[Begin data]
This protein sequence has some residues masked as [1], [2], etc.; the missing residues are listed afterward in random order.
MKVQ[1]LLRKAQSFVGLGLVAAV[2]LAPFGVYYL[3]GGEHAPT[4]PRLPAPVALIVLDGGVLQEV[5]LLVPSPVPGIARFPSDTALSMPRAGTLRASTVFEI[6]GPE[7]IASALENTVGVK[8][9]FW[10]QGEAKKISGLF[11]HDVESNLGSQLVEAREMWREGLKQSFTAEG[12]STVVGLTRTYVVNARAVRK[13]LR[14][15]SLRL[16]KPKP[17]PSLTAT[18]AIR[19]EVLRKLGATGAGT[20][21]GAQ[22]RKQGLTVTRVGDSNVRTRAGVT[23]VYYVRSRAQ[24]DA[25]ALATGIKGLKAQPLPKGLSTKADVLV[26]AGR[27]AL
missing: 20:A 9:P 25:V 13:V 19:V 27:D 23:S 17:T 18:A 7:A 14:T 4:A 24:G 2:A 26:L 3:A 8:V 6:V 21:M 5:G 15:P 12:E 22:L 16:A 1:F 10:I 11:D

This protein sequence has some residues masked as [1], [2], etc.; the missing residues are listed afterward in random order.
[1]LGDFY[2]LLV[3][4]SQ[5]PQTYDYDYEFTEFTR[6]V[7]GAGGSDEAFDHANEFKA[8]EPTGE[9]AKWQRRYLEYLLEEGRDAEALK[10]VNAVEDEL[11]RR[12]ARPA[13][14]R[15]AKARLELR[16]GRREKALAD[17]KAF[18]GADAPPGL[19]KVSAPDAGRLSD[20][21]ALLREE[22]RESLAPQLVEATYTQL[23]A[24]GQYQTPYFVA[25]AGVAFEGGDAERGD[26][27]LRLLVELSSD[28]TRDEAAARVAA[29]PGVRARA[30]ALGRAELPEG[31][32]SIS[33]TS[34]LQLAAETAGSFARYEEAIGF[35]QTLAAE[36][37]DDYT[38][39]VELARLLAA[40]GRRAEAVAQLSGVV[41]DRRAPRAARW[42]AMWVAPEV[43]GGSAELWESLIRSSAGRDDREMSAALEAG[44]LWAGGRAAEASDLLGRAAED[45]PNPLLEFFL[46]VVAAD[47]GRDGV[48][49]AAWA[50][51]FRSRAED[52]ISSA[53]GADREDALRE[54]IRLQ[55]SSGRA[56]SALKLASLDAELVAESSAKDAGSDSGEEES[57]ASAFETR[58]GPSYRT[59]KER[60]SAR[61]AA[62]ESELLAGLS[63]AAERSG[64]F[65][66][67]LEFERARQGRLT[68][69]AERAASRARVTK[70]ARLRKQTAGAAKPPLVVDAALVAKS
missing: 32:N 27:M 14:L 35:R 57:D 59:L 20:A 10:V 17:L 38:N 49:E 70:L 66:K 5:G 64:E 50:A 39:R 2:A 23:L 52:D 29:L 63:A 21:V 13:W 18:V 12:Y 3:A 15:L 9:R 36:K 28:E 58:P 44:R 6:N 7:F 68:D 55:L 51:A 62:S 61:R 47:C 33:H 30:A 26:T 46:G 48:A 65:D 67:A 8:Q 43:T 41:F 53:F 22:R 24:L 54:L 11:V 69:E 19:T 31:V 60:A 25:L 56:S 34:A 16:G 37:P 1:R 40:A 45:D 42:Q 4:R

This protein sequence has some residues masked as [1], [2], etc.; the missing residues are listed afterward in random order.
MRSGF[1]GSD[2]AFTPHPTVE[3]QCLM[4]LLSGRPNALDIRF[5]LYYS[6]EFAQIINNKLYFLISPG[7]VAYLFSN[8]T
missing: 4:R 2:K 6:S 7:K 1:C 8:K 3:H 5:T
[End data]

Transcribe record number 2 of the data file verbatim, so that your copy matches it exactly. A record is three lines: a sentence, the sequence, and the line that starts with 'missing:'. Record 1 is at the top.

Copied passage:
This protein sequence has some residues masked as [1], [2], etc.; the missing residues are listed afterward in random order.
[1]LGDFY[2]LLV[3][4]SQ[5]PQTYDYDYEFTEFTR[6]V[7]GAGGSDEAFDHANEFKA[8]EPTGE[9]AKWQRRYLEYLLEEGRDAEALK[10]VNAVEDEL[11]RR[12]ARPA[13][14]R[15]AKARLELR[16]GRREKALAD[17]KAF[18]GADAPPGL[19]KVSAPDAGRLSD[20][21]ALLREE[22]RESLAPQLVEATYTQL[23]A[24]GQYQTPYFVA[25]AGVAFEGGDAERGD[26][27]LRLLVELSSD[28]TRDEAAARVAA[29]PGVRARA[30]ALGRAELPEG[31][32]SIS[33]TS[34]LQLAAETAGSFARYEEAIGF[35]QTLAAE[36][37]DDYT[38][39]VELARLLAA[40]GRRAEAVAQLSGVV[41]DRRAPRAARW[42]AMWVAPEV[43]GGSAELWESLIRSSAGRDDREMSAALEAG[44]LWAGGRAAEASDLLGRAAED[45]PNPLLEFFL[46]VVAAD[47]GRDGV[48][49]AAWA[50][51]FRSRAED[52]ISSA[53]GADREDALRE[54]IRLQ[55]SSGRA[56]SALKLASLDAELVAESSAKDAGSDSGEEES[57]ASAFETR[58]GPSYRT[59]KER[60]SAR[61]AA[62]ESELLAGLS[63]AAERSG[64]F[65][66][67]LEFERARQGRLT[68][69]AERAASRARVTK[70]ARLRKQTAGAAKPPLVVDAALVAKS
missing: 32:N 27:M 14:L 35:R 57:D 59:L 20:A 10:V 17:L 38:N 49:E 70:L 66:K 5:G 64:E 50:A 39:R 2:A 23:L 52:D 29:L 63:A 21:V 13:W 18:V 12:Y 3:A 15:L 9:R 36:K 28:E 58:P 44:R 6:N 7:F 68:D 55:L 51:A 62:S 61:R 47:C 33:H 30:A 26:T 46:G 48:A 65:D 67:A 8:Q 43:T 41:F 53:F 22:R 24:L 54:L 11:V 69:E 19:T 31:V 60:A 25:L 56:S 34:A 16:G 37:P 1:R 40:A 45:D 42:Q 4:R